This is my (in)activity log. You might like to visit my employer
Novell which is an amazing company, and also
Dell who in days of yore provided me with a
free laptop for Gnome development / conferences.
Also if you have the time to read this sort of stuff you could enlighten
yourself by going to Unraveling Wittgenstein's net or if
you are feeling objectionable perhaps here.
Stuff Michael Meeks is doing
- Up extraordinarily early, Thorsten & boys kindly gave
a lift to the bus station, bus, plane, train. Hacked unit testage some
more, further investigation of vtreloc details - an impressively
quadratic tail-off in the number of unique named relocations (bindings)
in various different libraries. Found some interesting oddities in
configmgr symbol exposure.
- Bruce picked me up, home, slept. Up, dealt with the children
while J. took H. swimming, tried to attend a staff meeting in parallel
with little success, bother.
- Heated up dinner, fed babes, bathed, read stories to etc.
babes, put them to bed. Back to mail, bugzilla etc. Looks like a
development from Microsoft, and a coup for the lads in the
Interop. group there. Of course, there seems to be a few 'Z's missing
from RAND, but I look forward to seeing more detail.
- And the plaudits keep coming:
Roy Fielding resigns from OpenSolaris - as someone who really enjoyed
working with Sun for a long time, and is mostly saddened by the huge
opportunity they are peeing away here, this is a shame, again a medly of
excerpting (emphasis mine):
Sun didn't just make vague statements to me about OpenSolaris;
they made promises about it being an open development project.
That's the only way they could get someone like me to provide
free labor for their benefit. Given Sun's recent track record
on breaking promises, another one doesn't surprise me at all. ...
Sun gave up its right to make arbitrary decisions regarding the
phrase "OpenSolaris" as part of its public agreement with the
community in the form of the Charter. ...
Sun agreed that "OpenSolaris" would be governed by the community
and yet has refused, in every step along the way, to cede any real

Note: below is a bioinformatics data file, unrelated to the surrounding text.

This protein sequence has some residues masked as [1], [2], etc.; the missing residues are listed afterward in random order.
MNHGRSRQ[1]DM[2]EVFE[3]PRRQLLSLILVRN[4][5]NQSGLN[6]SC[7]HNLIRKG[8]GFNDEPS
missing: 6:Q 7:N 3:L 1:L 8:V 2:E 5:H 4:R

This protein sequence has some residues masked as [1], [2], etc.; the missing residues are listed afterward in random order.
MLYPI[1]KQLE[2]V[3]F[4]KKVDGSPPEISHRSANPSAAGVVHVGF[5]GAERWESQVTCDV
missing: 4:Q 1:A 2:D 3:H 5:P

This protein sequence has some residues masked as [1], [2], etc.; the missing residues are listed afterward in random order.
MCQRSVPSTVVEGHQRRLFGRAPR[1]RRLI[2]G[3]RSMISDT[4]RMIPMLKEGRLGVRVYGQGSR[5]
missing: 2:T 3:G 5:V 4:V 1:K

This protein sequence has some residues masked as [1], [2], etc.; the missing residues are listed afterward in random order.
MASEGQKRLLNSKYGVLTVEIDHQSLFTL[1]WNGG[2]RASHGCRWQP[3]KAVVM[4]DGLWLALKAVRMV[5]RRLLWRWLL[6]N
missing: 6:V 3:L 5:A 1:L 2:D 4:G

control over the software produced or the way it is produced, ...
Rather than be honest about it and restructure the community
to correspond to this MySolaris style of over-the-wall
development, Sun prefers to lie to the external community
members while ignoring their input. Yes, Sun has the legal
right to make that decision, just as it has a legal right to
dissolve the charter and start over with a new governance
model. The choices being made are NOT the problem. The problem
is the way that the choices are being made WHILE, at the same
time, portraying the project in public as a community-driven
Sun should move on, dissolve the charter that it currently ignores,
and adopt the governing style of MySQL.
- Of course - the MySQL comparison (and it's famous 'model')
is completely irrelevant to OpenSolaris, as can be understood by a
trivial inspection of who pays their revenue, but perhaps more of that
tomorrow: briefly, the MySQL model kills external community contribution,
but can bring in cash (if it works, and therein lies the hitch).
In case it's not painfully obvious: the reflections reflected here are my
own; mine, all mine ! and don't reflect the views of Novell, The
Lithuanian Gov't or Arnold Schwarzenegger. It's also important to
realise that I'm not in on the Swedish Conspiracy.
Occasionally people ask for formal photos for conferences,
Michael Meeks (email@example.com)